BY BILL PHILLIPS
A proposal to return surplus WorkSafeBC funds to employers is drawing criticism from the B.C. Federation of Labour.
The province is set amend the Workers Compensation Act to establish a new policy requiring WorkSafeBC to return funds to employers when it has a surplus of contributions from employers in the Accident Fund.
The Workers Compensation Act gives WorkSafeBC authority to establish and manage an Accident Fund to pay for past, current and future claims for workers injured or killed at work. This includes the authority to collect premiums from employers based on their payroll and establish a reserve to fund future liabilities. WorkSafeBC also generates additional income from the investment of the funds it collects from employers.
“Employers fund the workers’ compensation system in our province and we think their money should be returned to them when the system is over-funded,” said Labour Minister Shirley Bond. “We will establish in legislation a policy that requires WorkSafeBC to return money to B.C. employers which will particularly benefit small businesses that help drive growth and job creation in our province. This is about striking a balance to have the funds needed to help injured workers and their families now and into the future while limiting volatility in premiums that employers have to pay.”
The B.C. Federation of Labour, however, sees the move as a “gift” to businesses in the province on the eve of the May 9 provincial election.
“The money that the government and employers are appropriating should instead be used to improve benefits for workers killed and injured on the job that were slashed by the BC Liberals,” said Irene Lanzinger, B.C. Federation of Labour president. “On the job, workers’ daily experience is that government and employers aren’t doing enough to keep them safe. Health and safety protections are weak and not always rigorously enforced. Worker safety is being compromised. Injured workers aren’t fairly compensated, and employers whose negligence kills or seriously injures workers are let off with a slap on the wrist.”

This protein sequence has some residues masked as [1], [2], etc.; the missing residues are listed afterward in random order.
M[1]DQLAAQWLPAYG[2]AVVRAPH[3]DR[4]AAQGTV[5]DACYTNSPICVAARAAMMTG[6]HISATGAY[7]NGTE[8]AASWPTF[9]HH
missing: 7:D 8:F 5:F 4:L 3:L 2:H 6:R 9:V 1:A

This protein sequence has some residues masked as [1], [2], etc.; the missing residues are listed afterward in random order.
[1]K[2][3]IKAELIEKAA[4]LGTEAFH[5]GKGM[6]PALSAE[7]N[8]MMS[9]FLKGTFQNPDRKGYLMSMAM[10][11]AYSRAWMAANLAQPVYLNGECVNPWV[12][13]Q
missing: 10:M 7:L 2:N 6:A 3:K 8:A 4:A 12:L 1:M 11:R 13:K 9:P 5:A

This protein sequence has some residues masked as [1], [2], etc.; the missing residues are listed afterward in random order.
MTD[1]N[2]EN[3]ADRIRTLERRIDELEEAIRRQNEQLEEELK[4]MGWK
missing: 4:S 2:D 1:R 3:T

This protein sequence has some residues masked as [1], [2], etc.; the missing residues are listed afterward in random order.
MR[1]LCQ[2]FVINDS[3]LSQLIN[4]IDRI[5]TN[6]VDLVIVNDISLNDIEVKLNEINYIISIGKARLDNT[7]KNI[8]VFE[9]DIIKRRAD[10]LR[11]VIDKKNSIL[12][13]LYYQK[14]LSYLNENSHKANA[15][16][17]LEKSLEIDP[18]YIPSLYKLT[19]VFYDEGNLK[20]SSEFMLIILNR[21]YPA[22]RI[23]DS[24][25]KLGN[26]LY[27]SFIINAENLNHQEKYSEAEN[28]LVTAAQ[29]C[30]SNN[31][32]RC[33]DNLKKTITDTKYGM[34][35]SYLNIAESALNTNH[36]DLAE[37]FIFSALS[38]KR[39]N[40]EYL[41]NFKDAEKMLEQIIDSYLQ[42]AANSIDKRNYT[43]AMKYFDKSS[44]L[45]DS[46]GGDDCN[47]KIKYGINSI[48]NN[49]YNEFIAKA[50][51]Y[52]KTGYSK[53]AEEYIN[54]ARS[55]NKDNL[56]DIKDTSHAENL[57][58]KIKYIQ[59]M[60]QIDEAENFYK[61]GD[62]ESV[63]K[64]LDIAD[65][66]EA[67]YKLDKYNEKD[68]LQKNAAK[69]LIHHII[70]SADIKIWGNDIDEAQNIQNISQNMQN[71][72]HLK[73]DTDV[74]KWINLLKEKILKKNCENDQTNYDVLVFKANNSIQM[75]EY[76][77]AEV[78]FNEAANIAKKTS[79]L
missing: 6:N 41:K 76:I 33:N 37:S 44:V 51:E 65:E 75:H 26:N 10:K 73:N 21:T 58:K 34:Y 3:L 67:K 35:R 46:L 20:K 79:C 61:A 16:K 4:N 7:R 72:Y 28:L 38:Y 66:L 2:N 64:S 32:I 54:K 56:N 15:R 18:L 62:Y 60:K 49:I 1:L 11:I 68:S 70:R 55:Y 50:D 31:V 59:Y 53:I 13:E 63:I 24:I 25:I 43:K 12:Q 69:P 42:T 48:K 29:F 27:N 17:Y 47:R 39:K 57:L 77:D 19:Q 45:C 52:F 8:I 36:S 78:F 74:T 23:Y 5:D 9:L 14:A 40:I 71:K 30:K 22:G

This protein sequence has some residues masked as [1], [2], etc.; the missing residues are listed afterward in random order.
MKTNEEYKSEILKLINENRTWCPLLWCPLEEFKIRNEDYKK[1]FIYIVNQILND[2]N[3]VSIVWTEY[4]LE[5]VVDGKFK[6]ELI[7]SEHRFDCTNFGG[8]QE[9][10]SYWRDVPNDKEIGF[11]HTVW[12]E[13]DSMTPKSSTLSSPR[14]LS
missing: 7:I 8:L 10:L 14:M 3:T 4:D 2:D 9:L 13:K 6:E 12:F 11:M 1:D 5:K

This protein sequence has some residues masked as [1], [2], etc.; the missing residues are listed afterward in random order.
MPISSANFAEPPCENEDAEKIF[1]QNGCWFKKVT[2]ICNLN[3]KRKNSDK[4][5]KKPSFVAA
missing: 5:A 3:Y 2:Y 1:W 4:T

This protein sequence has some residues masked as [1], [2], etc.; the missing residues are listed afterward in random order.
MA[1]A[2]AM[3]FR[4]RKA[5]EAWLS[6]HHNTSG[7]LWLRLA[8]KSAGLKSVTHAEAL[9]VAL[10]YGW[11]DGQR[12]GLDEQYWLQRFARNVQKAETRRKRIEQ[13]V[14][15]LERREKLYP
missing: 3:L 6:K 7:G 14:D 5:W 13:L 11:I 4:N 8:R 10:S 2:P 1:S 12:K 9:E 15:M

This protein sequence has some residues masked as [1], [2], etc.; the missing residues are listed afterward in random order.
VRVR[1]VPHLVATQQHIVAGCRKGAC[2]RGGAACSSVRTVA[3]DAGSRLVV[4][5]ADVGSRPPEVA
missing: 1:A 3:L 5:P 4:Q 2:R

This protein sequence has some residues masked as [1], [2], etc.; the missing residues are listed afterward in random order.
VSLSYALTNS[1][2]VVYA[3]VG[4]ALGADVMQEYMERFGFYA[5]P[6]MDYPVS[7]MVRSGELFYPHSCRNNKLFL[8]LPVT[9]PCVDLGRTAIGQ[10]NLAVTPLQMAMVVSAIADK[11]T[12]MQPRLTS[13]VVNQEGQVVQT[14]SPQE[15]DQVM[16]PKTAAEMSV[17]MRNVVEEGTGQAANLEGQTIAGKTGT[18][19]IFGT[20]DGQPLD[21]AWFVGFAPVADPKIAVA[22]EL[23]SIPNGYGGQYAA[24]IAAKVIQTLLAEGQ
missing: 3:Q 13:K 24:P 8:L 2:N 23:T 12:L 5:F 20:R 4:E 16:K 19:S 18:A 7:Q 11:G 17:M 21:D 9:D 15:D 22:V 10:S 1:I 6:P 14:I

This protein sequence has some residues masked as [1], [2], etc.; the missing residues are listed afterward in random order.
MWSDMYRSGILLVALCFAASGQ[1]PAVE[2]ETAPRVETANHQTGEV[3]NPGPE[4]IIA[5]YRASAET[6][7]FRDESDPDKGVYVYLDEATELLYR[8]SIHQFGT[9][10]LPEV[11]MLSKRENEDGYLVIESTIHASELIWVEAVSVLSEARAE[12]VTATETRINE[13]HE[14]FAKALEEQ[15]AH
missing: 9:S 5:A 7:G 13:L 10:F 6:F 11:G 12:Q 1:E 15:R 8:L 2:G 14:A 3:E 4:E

The new policy will trigger a return of funds to employers when WorkSafeBC’s funding hits a specific target level of assets over liabilities over a period of time. WorkSafeBC will retain the authority to manage the Accident Fund.
The amendment will not affect the benefits payable to workers injured or killed at work. The policy work is intended to be completed by June with the ensuing legislative changes being brought into law as early as the next legislative sitting. The development of the new policy will include what threshold level of assets over liabilities will trigger a return of funds. In addition, there will be consultations with employers about the elements required to establish the policy, including protecting against severe fluctuations in premium rates.